Doing no harmJune 28th, 2006
Six years ago, in the Royal Women’s Hospital in Melbourne, a woman (known as “Ms X”) became hysterical when she was informed that the foetus she was carrying had skeletal dyspraxia (commonly known as dwarfism). She demanded an abortion.
At 32 weeks pregnant, aged 40, Ms X was acutely suicidal and, after careful examination by an ultrasonologist, obstetrician, geneticist and psychiatrist, a decision was taken to terminate the pregnancy in February 2000. Six years later the Court of Appeal rejected Ms X’s case.
“Subject to any appeal by the Hospital to the High Court, this decision categorically determines that sensitive medical records of a hospital are not exempt from production to a Court or statutory body (acting within its powers) on the grounds of public interest immunity.”
Ms X, as best she could, got on with her life. That was until Senator Julian McGauran, an anti-abortion Liberal Party Senator made a complaint to the Medical Practitioners Board. In November 2000, in parliament, he urged prosecution under an untested section of the Victorian Crimes Act, which creates an offence of child destruction after 28 weeks. Senator McGauran made the complaint after the State Coroner handed him a copy of the police brief that included the woman’s private medical files.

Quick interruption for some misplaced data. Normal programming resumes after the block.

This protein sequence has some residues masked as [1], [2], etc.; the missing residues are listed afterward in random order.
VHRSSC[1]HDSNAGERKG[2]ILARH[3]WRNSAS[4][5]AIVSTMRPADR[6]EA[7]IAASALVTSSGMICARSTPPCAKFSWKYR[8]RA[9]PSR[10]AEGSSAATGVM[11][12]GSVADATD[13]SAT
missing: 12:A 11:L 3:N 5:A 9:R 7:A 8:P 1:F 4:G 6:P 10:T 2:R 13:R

I have been concerned about the push to set aside a woman’s right to privacy with regard to medical records with the express goal of reducing reproductive rights for some time, and now, I am terrified.
“None of the people around that case, either that be the nursing staff or social workers or psychologists or the hospital ethics committee, the patient, the patient’s family or any doctors, had a concern about that case and did not feel it was appropriate to notify. When it was notified, the patient did not want the records released.Irrespective of that, then an individual, who has no real connection to the case, but has an ideological interest in the case has then been able to drag an individual through a process, over six years, where her records are investigated by people she didn’t want them to have investigated by.” – President of the Victorian AMA, Dr Mark Yates
I am very proud of the Victorian AMA and their push to change legislation so that a case like this can never be heard again. Ms X, and all women, have a right to expect privacy, dignity and support when they find themselves acutely suicidal at the thought of continuing a pregnancy.
Just so we are clear- after ‘acutely suicidal’ comes ‘completed suicide.’
Image from here